Next, type in the name of your desired status, and its corresponding status type:
Once you’ve created your custom statuses, you’ll be able to label projects according to their current status (in this example, a project is Ready For Approval):
This makes it easy to use CoSchedule to manage workflows using the exact language your team has adopted internally to refer to each phase of each project you’ll plan and execute.
Now, project statuses show at a high level how a project is progressing toward completion. But, what they don’t show is what specific steps have been completed to get the project to that state.
This is where having your team use checklists can be useful. While using checklists isn’t necessarily core to executing agile processes correctly, nor part of its guidelines by any means, they remain a useful tool that CoSchedule’s marketing team swears by.
To create a checklist for each type of project your team executes, follow these steps:
Then, map these out to a checklist you can create using a spreadsheet:
Alternately, CoSchedule supports checklist creation using Tasks and Task Templates. Lists of tasks can be created for each project individually, or they can be built using templates that can be applied to projects automatically (without having to recreate them each time).
For each task, it’s easy to assign a team member and set a deadline (each task can also have smaller subtasks within it, too):
Then, each team member will receive an email and a notification in their CoSchedule dashboard when each task is due:
You can also set task approvals for steps that need to be reviewed by a manager before confirming they’re complete.
For each type of project, certain tasks will likely need to be completed before it can be moved along to the next status. Group these tasks together on your checklist and indicate what needs to be done before you can consider a status to be complete.
CoSchedule users can do this with Task Discussions. Click into a Task in an applied Task Template:
Team members can be tagged in a discussion when their stage is ready (and they can also set notification preferences to be notified within the dashboard, by email, or in-browser when project statuses are changed too):
Over time, you might start to catch inefficiencies or common snags in your workflow. Rather than live with those problems, take the time to unravel frequent roadblocks and issues. There’s always room for improvement, and agile works best when approached with this mindset.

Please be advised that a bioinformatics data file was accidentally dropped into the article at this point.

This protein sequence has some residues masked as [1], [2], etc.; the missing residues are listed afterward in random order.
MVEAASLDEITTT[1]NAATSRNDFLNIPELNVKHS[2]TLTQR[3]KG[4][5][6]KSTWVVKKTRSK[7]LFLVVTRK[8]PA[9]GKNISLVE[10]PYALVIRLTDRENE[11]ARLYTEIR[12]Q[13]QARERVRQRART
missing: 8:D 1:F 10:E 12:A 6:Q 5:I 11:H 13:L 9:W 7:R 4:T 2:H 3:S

If you find your team is constantly running into an issue, ask the following questions:
Retrospectives are a good time and place to bring up potential issues that can be addressed.
To better visualize how this process works from start to finish, it might be helpful to take a walk through each step in a hypothetical workflow.
For the sake of example, let’s say a marketing team is working on creating a piece of content for their company’s website. Their statuses for this type of project are:
That’s a straightforward process for creating a piece of website content. To begin, a writer starts researching their topic and keywords they’ll use on the page. Using CoSchedule, they set the status to Draft, which helps others on the team know what phase the project is at:
This status has several tasks that need to be completed before it can be considered done. These include:
These steps should be built into a checklist of tasks for the project:
Once this is done, they can switch the status to Review. If they’re using CoSchedule (or another project management tool that supports kanban boards), using the Kanban Project Dashboard and filtering by Status will move this over to the next column:
At this point, the next person (someone in an editing or content management role) to proof and edit their work. They’ll follow a similar process of checking off the steps required for their project status:
And then the process continues. Once they’ve done that, a graphic designer is ready to create the graphics for the page. Their tasks at the Design stage might include:
Finally, a writer or web developer might push the page live. At this point, the status would be changed one last time to Published.
Following this simple process for planning, managing, and executing workflows will make every project easier to ship from start to finish. Keep things simple at first, adjust steps as necessary, and eventually, you’ll find your processes start to click into place.